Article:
Beta Blocker Side Effects (Adverse Effects)

What are beta blockers?

Beta blockers are a class of drugs that block beta-adrenergic substances such as adrenaline (epinephrine), a key agent in the "sympathetic" portion of the autonomic (involuntary) nervous system and activation of heart muscle. By blocking the action of the involuntary nervous system on the heart, beta blockers relieve stress on the heart. These drugs are used for the treatment of irregular heart rhythms, chest pain, heart attack, hypertension, migraine headaches, social phobias, tremors, and glaucoma.

Common side effects of beta blockers are nausea, vomiting, abdominal cramps, diarrhea, and weight gain if you are taking medicine for diabetes (type 1 and type 2). There are other important side effects and serious adverse effects of this drug class that include, blurred vision, insomnia, hair loss, disorientation, CNS system effects, and serious heart problems. Beta blockers interact with several other drugs, for example, chlorpromazine (Thorazine), clonidine (Catapres), Phenobarbital, nonsteroidal anti-inflammatory drugs (NSAIDs) including aspirin, and diabetes medications, including insulin.

Examples of generic and brand names available for beta blockers in the US include: acebutolol (Sectral), atenolol (Tenormin), bisoprolol (Zebeta), metoprolol (Lopressor, Lopressor LA, Toprol XL), nadolol (Corgard), timolol (Blocadren). Talk with your doctor, pharmacist, or other medical professional if you have questions about beta-blockers.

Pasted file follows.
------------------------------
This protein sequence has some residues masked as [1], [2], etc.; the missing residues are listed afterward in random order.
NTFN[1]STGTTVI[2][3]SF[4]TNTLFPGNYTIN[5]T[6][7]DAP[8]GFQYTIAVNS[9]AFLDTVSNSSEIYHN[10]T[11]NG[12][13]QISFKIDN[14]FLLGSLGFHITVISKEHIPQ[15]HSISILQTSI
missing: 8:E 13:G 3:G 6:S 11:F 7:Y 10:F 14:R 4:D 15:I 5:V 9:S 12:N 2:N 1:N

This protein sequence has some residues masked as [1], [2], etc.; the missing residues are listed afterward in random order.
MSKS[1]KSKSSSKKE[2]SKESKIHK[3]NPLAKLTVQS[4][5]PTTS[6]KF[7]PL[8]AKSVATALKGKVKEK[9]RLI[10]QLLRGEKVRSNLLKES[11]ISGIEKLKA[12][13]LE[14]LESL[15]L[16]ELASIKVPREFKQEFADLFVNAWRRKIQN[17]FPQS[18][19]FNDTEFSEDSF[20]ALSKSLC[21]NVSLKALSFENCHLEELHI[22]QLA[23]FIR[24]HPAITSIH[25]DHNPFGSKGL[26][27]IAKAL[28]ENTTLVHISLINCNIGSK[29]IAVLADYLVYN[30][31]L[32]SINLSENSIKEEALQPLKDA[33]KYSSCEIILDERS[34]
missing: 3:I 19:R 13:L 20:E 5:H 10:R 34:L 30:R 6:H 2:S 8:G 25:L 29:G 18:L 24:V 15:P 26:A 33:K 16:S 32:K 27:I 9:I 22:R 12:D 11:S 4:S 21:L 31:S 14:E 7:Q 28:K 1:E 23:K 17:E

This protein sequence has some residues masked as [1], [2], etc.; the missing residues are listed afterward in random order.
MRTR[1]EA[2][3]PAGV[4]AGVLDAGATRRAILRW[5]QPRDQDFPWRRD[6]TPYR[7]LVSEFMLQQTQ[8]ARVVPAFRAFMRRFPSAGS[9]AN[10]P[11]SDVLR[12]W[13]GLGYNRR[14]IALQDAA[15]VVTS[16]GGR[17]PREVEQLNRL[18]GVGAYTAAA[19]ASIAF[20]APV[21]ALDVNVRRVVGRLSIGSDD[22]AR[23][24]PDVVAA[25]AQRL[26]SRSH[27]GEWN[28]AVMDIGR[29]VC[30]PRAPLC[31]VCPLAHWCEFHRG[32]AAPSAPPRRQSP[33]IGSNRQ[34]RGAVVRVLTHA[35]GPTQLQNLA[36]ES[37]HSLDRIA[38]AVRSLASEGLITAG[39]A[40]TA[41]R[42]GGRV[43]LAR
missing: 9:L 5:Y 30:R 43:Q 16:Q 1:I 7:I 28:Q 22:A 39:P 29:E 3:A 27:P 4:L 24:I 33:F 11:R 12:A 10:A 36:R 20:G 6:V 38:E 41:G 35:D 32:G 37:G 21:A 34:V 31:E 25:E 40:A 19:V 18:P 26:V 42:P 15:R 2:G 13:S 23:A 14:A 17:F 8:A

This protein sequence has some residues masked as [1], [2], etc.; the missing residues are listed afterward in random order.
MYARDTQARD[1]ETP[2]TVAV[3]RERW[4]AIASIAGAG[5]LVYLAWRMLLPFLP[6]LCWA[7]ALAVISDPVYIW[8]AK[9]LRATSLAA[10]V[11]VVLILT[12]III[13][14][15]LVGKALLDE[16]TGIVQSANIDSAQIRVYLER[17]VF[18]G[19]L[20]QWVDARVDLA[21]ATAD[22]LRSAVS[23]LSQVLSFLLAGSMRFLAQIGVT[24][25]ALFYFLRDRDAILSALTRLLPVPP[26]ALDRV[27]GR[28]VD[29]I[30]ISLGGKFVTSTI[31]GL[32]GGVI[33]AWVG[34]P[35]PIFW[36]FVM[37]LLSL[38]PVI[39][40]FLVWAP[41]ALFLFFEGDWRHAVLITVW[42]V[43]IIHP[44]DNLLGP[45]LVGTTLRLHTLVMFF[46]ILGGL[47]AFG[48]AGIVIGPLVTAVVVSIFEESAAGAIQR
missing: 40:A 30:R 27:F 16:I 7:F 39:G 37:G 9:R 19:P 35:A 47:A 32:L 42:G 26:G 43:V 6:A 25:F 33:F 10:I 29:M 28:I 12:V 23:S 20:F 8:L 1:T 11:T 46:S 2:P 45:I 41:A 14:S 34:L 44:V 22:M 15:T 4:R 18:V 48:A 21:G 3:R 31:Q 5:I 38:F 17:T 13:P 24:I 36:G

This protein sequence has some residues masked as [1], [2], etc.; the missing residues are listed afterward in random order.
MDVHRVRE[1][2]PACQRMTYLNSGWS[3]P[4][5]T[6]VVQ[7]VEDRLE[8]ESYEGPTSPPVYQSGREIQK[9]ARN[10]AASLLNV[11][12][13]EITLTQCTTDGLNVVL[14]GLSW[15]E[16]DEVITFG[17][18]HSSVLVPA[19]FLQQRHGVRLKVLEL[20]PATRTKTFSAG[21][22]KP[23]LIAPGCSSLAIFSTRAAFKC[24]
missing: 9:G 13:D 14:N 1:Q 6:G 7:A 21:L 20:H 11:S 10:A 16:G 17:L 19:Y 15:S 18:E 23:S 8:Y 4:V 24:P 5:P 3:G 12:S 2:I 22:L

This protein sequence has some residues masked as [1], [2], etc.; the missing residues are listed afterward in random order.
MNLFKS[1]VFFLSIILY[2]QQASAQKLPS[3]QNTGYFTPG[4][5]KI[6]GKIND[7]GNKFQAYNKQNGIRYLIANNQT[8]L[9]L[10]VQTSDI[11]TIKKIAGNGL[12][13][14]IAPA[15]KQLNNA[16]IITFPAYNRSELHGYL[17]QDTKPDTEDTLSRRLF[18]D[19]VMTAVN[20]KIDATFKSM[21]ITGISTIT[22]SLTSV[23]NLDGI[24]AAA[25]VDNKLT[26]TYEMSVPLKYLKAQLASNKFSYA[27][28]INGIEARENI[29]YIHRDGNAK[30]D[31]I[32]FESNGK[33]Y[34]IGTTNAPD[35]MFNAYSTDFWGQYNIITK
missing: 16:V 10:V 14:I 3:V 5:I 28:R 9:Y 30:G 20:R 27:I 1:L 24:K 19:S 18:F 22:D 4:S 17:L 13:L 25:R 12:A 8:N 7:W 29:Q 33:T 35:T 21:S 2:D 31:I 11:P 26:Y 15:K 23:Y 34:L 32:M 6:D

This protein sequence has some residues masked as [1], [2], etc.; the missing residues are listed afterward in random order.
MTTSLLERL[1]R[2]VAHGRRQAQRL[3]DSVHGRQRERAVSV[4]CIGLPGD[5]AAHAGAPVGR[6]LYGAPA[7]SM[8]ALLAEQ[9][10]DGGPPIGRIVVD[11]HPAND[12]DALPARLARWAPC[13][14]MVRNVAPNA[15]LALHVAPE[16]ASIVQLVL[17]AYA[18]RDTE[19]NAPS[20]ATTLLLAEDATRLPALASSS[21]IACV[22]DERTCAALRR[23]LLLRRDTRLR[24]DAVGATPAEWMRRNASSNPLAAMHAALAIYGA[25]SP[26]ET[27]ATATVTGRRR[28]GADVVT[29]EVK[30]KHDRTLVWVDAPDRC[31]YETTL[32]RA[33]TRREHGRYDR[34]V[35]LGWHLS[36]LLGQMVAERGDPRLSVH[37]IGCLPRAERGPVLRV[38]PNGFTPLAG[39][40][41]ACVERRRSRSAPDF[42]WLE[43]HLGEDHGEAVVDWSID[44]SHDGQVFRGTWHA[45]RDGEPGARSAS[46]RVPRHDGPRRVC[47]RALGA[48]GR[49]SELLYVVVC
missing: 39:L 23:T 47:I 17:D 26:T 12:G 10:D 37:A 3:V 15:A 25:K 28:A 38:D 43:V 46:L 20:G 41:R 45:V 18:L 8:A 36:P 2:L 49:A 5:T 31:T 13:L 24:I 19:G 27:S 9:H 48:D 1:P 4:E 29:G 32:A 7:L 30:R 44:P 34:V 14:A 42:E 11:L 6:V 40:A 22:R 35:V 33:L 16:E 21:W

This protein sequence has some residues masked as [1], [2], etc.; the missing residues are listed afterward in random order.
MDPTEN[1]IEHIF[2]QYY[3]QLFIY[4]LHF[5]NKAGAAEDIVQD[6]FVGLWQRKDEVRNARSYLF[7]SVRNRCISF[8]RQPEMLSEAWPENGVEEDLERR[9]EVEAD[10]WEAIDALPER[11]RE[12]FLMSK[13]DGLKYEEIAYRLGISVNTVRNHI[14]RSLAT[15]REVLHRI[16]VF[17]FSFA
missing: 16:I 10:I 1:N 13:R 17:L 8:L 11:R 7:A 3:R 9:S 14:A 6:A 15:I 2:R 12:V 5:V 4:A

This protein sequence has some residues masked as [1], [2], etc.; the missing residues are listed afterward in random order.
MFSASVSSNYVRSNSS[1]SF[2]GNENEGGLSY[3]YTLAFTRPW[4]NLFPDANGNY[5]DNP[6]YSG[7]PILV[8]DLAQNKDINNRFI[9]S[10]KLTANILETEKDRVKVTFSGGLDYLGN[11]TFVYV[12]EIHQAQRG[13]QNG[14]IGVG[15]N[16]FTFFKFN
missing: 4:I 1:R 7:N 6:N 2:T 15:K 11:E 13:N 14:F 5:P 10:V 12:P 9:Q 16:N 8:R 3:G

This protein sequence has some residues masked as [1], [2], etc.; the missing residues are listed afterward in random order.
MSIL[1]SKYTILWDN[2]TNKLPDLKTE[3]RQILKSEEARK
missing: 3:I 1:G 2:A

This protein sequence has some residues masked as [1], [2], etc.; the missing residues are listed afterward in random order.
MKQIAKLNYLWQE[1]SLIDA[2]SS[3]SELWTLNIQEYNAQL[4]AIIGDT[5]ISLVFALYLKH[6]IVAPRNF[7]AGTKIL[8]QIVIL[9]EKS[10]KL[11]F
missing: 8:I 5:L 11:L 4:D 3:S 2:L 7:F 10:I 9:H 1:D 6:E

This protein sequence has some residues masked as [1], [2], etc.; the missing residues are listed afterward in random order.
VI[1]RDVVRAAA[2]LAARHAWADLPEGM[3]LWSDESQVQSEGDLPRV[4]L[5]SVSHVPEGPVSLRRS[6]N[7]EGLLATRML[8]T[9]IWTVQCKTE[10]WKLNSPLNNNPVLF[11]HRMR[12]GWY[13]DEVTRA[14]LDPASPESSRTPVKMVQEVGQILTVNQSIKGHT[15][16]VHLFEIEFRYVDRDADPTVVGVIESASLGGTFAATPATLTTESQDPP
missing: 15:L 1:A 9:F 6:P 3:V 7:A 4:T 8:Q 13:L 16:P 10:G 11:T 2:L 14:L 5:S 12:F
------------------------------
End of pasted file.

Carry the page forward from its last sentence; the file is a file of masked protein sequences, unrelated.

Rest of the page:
If you notice other effects not listed above, contact your doctor or pharmacist. In the US -Call your doctor for medical advice about side effects. You may report side effects to FDA at 1-800-FDA-1088.In Canada - Call your doctor for medical advice about side effects. You may report side effects to Health Canada at 1-866-234-2345.

Read the entire beta-blockers consumer monograph >>

What are the side effects and adverse effects of beta blockers?

Beta blockers may cause:

Other important side effects include:

As an extension of their beneficial effect, they slow heart rate and reduce blood pressure, but they may cause adverse effects such as heart failure or heart block in patients with heart problems.

Beta blockers should not be withdrawn suddenly because sudden withdrawal may worsen angina (chest pain) and cause heart attacks, serious abnormal heart rhythms, or sudden death.

Central nervous system effects of beta blockers include:

Beta blockers that block β2 receptors may cause shortness of breath in asthmatics.

As with other drugs used for treating high blood pressure, sexual dysfunction may occur.

Beta blockers may cause low or high blood glucose and mask the symptoms of low blood glucose (hypoglycemia) in people with diabetes.

Other serious side effects of beta-blockers include:

  • Toxic epidermal necrolysis
  • Raynaud's phenomenon
  • Lupus erythematosus
  • Bronchospasm
  • Serious allergic reactions
  • Erythema multiform
  • Steven Johnson Syndrome
  • Toxic epidermal necrolysis

If you notice other effects not listed above, contact your doctor or pharmacist. In the US -Call your doctor for medical advice about side effects. You may report side effects to FDA at 1-800-FDA-1088.In Canada - Call your doctor for medical advice about side effects. You may report side effects to Health Canada at 1-866-234-2345.

Read the entire beta-blockers consumer monograph >>

Medically Reviewed by a Doctor on 5/17/2017

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